I know I don't know much about marriage yet, but I do know a thing or two about being single far longer than I originally hoped. What I found in the prolonging of my singleness was not less fruitfulness, but more as time went on. I found a curious and surprising freedom of flexibility. I found I was able to love the Lord and others with fewer distractions. I found I was able to give of my finances quickly without question. I could travel easily, serve easily, and spend long periods of time in thinking, processing, and praying. What I am not saying is the often quoted line that "singles have more time and finances than married people." What I am saying is I had the same 24 hours in my day then as I do now and the same tight budget then as I do now, but I was able to spend those hours undistracted by the things marriage has called me to now. 

Some of the most faithful Christians I know today are unmarried. They are using their gifts to show a different side of what faithfulness might look like when one doesn't have children, a spouse, a mortgage, or some other constraints. They are making a case for late marriages not simply because of the kind of marriage they might have by delaying it (hopefully more mature, grounded, wise, and sanctified than if they'd come into marriage at 20 or 22), but by being extraordinarily faithful in their singleness.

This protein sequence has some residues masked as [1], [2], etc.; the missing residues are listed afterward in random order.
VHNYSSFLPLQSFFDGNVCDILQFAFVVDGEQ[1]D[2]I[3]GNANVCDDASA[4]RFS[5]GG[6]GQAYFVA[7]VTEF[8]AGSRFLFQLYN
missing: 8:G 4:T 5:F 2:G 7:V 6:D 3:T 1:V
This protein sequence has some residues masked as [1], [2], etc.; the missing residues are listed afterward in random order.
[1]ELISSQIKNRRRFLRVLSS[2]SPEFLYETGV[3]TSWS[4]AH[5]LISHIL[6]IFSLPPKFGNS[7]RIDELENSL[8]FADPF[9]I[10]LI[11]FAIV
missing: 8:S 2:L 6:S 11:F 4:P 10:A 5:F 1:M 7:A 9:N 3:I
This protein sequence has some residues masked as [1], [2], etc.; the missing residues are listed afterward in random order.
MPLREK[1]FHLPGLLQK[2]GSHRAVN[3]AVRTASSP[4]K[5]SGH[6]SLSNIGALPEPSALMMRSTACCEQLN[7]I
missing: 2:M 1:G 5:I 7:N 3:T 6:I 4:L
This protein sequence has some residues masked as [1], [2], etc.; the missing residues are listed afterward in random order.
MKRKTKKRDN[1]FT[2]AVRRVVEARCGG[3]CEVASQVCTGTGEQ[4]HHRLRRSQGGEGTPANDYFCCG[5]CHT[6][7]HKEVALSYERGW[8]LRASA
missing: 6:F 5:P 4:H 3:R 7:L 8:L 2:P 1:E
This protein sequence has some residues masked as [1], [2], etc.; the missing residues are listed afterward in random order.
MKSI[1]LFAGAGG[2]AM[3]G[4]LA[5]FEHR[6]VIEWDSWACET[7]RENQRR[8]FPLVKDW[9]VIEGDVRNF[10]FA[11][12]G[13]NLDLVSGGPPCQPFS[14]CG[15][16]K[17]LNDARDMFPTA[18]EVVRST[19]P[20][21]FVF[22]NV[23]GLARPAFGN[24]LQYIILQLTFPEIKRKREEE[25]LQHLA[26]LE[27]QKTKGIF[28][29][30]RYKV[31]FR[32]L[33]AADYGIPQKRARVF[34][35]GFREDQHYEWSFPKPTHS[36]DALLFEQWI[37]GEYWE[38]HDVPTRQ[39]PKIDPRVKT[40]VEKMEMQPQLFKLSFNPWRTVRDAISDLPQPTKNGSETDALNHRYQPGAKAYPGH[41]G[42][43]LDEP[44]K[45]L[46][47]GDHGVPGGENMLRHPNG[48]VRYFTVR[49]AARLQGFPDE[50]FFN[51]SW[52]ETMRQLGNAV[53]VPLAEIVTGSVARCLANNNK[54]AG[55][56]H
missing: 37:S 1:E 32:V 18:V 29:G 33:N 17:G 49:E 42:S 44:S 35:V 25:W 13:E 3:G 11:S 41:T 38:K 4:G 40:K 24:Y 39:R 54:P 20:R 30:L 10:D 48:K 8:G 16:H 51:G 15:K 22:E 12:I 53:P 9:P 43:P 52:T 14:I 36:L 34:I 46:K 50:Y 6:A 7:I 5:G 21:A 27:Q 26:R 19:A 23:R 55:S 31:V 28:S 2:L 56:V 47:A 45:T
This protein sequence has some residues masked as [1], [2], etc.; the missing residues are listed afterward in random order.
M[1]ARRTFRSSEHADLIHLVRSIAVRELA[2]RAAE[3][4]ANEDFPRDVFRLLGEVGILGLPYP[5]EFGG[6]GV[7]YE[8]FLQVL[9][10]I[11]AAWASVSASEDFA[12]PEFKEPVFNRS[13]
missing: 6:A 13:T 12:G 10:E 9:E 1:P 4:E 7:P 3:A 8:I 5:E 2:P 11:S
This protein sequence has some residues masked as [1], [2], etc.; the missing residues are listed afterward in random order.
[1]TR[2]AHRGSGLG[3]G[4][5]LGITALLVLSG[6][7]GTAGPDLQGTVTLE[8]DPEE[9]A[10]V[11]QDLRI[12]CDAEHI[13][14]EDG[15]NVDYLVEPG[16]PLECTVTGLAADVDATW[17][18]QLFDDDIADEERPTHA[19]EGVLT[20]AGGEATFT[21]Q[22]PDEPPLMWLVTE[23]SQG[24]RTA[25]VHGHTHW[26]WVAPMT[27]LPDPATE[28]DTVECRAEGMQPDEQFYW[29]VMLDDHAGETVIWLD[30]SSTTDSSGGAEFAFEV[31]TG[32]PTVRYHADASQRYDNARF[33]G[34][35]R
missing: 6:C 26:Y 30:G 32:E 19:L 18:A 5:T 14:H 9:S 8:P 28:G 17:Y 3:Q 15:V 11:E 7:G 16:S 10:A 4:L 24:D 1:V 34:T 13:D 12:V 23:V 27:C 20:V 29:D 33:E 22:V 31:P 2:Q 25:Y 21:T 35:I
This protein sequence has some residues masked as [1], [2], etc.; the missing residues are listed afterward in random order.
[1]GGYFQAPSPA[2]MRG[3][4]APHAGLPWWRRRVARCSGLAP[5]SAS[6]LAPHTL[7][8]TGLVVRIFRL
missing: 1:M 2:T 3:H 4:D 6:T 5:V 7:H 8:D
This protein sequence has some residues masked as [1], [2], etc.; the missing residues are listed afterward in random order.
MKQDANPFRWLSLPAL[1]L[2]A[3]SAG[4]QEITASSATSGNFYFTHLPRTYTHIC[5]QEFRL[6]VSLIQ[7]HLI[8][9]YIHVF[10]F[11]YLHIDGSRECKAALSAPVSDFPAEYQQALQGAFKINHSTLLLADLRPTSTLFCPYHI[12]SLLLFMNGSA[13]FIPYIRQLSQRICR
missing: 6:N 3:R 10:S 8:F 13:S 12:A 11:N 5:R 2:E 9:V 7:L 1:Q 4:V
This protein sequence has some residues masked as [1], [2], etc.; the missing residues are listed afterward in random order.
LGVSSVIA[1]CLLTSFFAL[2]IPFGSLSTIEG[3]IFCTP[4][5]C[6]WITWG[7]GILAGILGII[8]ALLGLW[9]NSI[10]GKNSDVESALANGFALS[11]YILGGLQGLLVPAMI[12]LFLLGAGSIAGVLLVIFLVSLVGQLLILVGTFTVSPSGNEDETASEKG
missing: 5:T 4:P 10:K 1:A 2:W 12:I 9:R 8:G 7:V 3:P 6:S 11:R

To all my readers who are unmarried, thank you for being faithful and I pray you grow only more so. The Church needs to see your example of faithfulness. The Church needs to learn marriage isn't the most sanctifying agent, but age, maturity, and submission to God are, and no one is exempt from those three things. The Church needs your hands, your minds, your insights, your passion, your longing, your gifts, not because we are needy and greedy, but because for too long we have not valued what you bring to the Christian life. 

You stand in the company of Martin Luther, Dietrich Bonhoeffer, C.S. Lewis, Amy Carmichael, Joni Eareckson Tada, Mother Theresa, William Wilberforce, Florence Young, Gladys Aylward, Lottie Moon, Corrie Ten Boom, my sweet friend Nancy DeMoss Wolgemuth, the Apostle Paul, and Jesus—men and women who married late or never married at all, and of whom the world is not worthy in many ways. Faithful men and women who gave their most fruitful years not to bearing children or pleasing wives, but to the bettering of the Church and world. These are giants in my mind and they make the case for marrying late all on their own.

Marriage is a gift and it is not wrong or sinful to long for it—it is a gift I wouldn't trade today for anything, but those years of singleness were a gift too, not just to me, but to others I hope. If you have not married young, there will be sacrifices and it is good and right to mourn over those unmet desires, but then, friends, stand up in the company of those men and women above. Your undistracted, unhindered, anxiety-free faithfulness can be a gift without compare. You have not been wasted and God has not wasted you.

Marry late or not at all—God will not waste you.